Normally I like to go to my local bookshop on National Bookshop Day because I love having a local bookshop that I can browse. This year I can’t bear the temptation of visiting my local bookshop on this day, for a browse or otherwise! If I wasn’t Buying Nothing New I wouldn’t hesitate. My local bookshop needs support – it’s up against the Internet for goodness sake! The whole dang Internet. I’m glad the Internet isn’t my enemy with its cheap goods and free postage.
So, instead, I went to the library to pick up some books I’d conveniently placed on hold from the comfort of my own home (using THE INTERNET). One of these books, Simplicity Parenting has really caught my attention. Other than the fact that libraries have dvds and magazines and CDs and books you can borrow FOR FREE, it is also a great way to force yourself to read something. You only have it for a few weeks. It can’t sit on your ‘to read’ shelf waiting for the right time. I really need to stop buying books so readily in the future and make better use of the two week library book turn-around.
Anyway, Simplicity Parenting is a book I’m finding very relevant to my teaching (probably less relevant to my parenting). It is written for the parent who is already having an issue with their children. I do no have an issue with Little Fearse. I also hope that through our care to maintain a simple life, and a reverence for her childhood, that we may be able to avoid ever having these issues. A lot of the children I teach present as the author Kim John Payne describes – as children who are overwhelmed by life’s complexities. I hope that in my reading of this book I can perhaps help their school days to be simpler and more manageable.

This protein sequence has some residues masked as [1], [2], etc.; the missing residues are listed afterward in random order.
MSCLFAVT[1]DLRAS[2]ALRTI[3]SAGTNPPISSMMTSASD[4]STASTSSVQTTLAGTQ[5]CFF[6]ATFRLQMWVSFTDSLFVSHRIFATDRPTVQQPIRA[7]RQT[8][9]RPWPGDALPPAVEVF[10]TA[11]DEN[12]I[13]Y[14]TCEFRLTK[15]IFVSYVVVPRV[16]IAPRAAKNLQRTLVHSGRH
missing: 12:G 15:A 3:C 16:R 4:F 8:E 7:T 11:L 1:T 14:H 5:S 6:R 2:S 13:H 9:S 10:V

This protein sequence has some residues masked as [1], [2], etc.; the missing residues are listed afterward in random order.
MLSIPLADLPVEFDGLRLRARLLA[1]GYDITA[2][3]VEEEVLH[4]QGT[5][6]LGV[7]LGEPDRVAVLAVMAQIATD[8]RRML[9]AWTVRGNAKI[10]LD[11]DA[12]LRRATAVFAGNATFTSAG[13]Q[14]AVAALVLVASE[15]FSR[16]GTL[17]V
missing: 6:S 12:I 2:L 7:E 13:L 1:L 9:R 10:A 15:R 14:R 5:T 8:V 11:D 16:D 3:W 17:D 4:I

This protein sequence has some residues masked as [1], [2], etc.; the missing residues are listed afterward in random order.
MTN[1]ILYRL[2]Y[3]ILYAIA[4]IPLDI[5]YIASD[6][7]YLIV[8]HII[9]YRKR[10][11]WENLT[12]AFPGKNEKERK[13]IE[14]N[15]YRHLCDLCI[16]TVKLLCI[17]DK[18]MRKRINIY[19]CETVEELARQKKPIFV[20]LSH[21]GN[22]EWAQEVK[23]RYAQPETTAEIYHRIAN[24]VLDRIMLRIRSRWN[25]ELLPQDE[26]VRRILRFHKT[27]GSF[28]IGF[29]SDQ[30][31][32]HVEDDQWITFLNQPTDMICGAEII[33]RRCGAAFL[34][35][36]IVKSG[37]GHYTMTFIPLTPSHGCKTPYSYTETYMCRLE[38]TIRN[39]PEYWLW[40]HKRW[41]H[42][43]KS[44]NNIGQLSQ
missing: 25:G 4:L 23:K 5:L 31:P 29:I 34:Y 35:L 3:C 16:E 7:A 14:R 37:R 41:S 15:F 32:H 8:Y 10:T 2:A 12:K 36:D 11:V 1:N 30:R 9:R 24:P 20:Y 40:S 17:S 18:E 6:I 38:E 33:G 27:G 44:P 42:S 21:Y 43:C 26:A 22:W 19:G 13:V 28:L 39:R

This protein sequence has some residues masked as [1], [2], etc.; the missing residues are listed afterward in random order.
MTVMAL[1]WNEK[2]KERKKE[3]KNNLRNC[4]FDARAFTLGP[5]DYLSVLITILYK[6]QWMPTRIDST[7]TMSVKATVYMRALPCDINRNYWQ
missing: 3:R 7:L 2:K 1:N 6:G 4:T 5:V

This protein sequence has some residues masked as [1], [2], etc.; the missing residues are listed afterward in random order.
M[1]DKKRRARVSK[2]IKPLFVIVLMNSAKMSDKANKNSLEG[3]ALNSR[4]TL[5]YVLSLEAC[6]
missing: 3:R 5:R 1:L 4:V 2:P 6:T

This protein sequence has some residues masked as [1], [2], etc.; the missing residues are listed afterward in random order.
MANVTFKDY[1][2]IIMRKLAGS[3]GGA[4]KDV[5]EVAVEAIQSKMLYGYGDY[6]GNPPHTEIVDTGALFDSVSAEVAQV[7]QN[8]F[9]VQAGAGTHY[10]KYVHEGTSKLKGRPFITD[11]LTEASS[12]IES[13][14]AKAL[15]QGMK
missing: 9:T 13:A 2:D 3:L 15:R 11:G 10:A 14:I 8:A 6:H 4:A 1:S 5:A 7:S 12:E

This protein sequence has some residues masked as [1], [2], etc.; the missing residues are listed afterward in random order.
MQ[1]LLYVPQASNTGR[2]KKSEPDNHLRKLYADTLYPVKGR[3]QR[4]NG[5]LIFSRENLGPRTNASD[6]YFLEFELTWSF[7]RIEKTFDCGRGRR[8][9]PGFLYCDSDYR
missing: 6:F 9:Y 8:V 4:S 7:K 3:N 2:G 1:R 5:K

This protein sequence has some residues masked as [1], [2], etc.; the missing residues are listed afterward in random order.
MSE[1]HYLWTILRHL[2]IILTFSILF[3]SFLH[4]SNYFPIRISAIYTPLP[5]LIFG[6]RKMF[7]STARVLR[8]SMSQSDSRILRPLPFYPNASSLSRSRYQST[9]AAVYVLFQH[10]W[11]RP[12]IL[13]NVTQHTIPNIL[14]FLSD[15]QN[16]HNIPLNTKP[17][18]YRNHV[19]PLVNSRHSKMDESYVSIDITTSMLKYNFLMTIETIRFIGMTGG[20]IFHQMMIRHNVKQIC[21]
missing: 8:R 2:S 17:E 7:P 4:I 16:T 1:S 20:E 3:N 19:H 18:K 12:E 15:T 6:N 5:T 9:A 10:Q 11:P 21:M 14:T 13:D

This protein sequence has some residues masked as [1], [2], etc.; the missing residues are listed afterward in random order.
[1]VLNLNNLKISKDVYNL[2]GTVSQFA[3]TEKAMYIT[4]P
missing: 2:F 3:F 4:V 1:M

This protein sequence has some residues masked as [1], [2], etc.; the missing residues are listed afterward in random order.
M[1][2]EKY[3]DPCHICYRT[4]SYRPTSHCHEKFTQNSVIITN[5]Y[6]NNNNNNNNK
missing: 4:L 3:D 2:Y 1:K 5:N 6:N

In discussion our brain and its neuroplasticity in adult hood I read the following paragraph that both surprised and delighted me.
“[Sharon] Begley describes how neurologists have been astounded by the measurable, replicable effects of meditation practice on the mind and brain. Their brain scan evidence showed that the neural activity of highly trained monks was “off the charts” (in relation to standard measures, and in relation to the neural activity of more novice monks), even when they were not meditation. The areas of the brain where such emotional complexities as maternal love and empathy are believe to be centered (caudate and right insula), and feelings of joy and happiness (left prefrontal cortex), were actually anatomically enlarged structurally altered by virtue of the monks’ lives and their mediation practices.”
Hey, we’re a long way off being a highly trained monks, but perhaps we are closer than we used to be.
I’ll write more as I read more, so far I’m still in the first chapter “Why simplicity”. I look forward to reading the practical sections, too.